A Manhattan federal judge’s ruling that the city’s stop-and-frisk policy is unconstitutional sent a message to black and Hispanic residents in Queens that their civil rights were protected.

After a nine-week trial, Judge Shira Scheindlin concluded that the NYPD was resorting to “indirect racial profiling” as NYPD officers stopped a disproportionately large number of blacks and Hispanics. Some of the most frequent stops are in southeast Queens and the Jackson Heights area.

The Bloomberg administration has vowed to appeal the decision, but the city’s top officials do not seem to understand what it means to be a minority in Jamaica or Corona. A young black man wearing slacks and a dress shirt is less likely to be considered suspicious by the NYPD, but put the same man in jeans and a T-shirt on his day off and he is a prime candidate for being stopped.

This has happened frequently to innocent members of our community, who are humiliated publicly by being frisked.

One of the by-products of this mutual mistrust between minorities and cops is the no-snitch culture, in which residents of crime-ridden areas refuse to come forward with information about a murder, for example. This is why so many homicides remain unsolved for years in neighborhoods like southeast Queens.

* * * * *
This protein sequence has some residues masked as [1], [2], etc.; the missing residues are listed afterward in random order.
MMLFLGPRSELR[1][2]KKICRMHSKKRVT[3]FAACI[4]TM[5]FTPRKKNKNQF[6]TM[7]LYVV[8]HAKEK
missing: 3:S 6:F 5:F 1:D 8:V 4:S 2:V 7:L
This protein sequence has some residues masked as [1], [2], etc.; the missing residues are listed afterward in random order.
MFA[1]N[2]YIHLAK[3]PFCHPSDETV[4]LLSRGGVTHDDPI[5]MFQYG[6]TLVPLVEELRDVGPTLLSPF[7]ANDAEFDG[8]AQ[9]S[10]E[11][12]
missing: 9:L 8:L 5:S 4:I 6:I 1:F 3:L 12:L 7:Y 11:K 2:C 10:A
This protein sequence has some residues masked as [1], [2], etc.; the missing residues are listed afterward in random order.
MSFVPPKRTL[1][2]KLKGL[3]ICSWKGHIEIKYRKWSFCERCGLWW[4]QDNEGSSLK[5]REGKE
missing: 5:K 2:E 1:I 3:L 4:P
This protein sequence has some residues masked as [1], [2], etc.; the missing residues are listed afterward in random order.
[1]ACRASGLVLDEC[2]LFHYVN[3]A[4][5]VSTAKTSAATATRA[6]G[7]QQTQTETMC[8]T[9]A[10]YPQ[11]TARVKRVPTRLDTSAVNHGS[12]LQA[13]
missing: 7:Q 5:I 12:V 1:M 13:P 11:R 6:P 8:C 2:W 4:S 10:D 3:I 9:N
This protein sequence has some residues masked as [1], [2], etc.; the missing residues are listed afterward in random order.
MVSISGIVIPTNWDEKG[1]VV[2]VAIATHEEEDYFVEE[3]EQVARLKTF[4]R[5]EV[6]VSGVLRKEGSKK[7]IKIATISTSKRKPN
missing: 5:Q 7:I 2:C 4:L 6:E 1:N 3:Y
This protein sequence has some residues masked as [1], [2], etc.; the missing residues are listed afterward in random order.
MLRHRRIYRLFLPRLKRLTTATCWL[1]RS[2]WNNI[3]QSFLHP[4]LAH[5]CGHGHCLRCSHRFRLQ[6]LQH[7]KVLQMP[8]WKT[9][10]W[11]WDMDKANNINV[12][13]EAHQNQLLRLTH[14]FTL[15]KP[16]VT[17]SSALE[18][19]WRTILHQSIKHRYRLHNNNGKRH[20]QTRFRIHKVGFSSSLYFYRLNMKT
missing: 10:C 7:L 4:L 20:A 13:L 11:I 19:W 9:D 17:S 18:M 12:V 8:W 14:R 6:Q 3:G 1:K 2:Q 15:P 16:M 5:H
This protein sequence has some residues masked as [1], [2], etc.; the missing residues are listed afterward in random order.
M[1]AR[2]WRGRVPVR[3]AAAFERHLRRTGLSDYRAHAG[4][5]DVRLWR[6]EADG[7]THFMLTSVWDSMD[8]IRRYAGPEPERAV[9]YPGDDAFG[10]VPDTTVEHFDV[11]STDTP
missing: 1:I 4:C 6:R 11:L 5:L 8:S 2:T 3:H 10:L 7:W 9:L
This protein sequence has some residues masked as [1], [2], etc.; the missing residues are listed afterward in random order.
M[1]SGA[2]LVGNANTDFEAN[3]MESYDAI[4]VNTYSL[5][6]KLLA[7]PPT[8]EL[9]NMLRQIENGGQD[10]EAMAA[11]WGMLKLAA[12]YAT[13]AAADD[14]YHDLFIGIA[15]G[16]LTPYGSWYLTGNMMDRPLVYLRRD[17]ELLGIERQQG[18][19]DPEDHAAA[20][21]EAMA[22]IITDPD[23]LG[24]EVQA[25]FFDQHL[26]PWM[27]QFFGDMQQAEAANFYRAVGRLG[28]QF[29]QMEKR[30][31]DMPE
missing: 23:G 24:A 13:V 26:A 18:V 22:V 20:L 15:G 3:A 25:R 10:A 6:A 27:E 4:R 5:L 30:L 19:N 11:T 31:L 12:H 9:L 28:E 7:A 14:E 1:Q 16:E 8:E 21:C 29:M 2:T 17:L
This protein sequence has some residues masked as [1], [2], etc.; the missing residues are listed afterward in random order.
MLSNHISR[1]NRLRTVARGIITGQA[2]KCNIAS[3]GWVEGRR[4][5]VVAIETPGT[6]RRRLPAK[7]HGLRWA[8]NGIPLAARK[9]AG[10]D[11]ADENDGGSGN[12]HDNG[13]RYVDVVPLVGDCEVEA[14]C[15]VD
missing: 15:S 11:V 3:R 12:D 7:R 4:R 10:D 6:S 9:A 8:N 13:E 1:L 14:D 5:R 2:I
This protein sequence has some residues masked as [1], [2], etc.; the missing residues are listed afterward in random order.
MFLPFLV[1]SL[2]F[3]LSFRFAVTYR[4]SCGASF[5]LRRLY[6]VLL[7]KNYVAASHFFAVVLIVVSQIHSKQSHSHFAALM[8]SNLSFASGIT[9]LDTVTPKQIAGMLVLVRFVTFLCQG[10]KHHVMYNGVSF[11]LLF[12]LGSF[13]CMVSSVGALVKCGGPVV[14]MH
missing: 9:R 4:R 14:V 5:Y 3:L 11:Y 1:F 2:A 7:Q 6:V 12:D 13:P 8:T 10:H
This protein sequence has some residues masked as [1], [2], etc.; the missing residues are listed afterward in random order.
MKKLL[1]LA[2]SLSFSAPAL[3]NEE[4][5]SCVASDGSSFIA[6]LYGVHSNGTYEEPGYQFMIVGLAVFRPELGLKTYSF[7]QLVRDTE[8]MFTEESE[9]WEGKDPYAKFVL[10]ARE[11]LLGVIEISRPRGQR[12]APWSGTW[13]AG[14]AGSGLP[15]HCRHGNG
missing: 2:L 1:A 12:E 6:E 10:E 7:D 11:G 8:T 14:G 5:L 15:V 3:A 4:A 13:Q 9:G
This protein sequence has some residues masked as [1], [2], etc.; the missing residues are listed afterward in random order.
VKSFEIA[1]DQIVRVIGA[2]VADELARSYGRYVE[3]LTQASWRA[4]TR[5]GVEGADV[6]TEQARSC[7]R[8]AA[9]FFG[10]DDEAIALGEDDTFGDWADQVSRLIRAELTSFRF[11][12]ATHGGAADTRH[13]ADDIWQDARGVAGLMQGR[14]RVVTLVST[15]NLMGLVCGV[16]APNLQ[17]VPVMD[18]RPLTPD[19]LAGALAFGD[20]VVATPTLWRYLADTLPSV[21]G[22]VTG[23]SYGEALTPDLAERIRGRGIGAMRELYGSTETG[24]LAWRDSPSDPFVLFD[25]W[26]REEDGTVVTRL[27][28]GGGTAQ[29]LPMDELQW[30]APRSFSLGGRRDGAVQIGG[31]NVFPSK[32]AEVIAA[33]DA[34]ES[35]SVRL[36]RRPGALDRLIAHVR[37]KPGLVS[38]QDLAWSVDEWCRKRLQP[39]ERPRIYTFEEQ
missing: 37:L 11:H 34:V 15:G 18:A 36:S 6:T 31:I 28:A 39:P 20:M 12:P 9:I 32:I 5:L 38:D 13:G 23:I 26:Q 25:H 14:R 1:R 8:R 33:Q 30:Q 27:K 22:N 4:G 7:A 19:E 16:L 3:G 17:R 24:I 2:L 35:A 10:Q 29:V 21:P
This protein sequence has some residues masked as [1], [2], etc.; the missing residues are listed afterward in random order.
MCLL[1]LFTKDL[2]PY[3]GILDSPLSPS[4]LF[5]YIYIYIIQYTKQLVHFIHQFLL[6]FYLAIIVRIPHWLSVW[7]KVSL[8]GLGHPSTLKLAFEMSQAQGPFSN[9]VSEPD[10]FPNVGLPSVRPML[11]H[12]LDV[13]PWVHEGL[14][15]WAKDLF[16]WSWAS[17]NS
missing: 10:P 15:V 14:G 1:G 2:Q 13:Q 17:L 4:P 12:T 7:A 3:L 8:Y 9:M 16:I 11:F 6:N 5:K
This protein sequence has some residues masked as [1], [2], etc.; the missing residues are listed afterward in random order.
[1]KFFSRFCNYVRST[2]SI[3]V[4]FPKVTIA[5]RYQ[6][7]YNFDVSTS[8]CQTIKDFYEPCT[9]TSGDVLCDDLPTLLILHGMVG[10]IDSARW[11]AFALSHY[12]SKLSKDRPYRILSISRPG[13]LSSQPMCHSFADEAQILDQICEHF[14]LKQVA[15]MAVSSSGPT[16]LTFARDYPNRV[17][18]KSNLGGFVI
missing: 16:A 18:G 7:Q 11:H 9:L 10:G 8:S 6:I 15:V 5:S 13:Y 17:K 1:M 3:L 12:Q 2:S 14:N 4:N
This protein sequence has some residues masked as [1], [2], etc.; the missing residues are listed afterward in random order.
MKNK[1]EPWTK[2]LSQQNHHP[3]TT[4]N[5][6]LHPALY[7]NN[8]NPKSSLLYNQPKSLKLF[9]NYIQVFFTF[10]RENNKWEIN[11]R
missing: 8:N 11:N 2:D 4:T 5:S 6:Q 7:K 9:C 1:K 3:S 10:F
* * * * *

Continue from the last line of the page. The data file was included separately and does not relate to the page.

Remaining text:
Legal stop-and-frisk still has an important role to play in the NYPD’s policing practices after the ruling, but the aggressive use of this tactic as crime has fallen across the city has exceeded its value. Of the 532,911 stops in the city last year, only 12.5 percent resulted in arrests or summonses, according to the New York Civil Liberties Union.

The judge also appointed a federal monitor to track the NYPD’s stop-and-frisk reforms after the City Council voted 40-11 last month to create an inspector general for the department. The tally for Queens’ Council members was 9-5 in favor of that bill, which Bloomberg vetoed.

The NYPD has done an admirable job under Commissioner Ray Kelly in keeping New Yorkers safe but still should be able to thwart crime with a more respectful version of stop-and-frisk. It is equally important that law-abiding blacks and Latinos who live in Queens can walk down the street without fear of being stopped and with their personal dignity intact.

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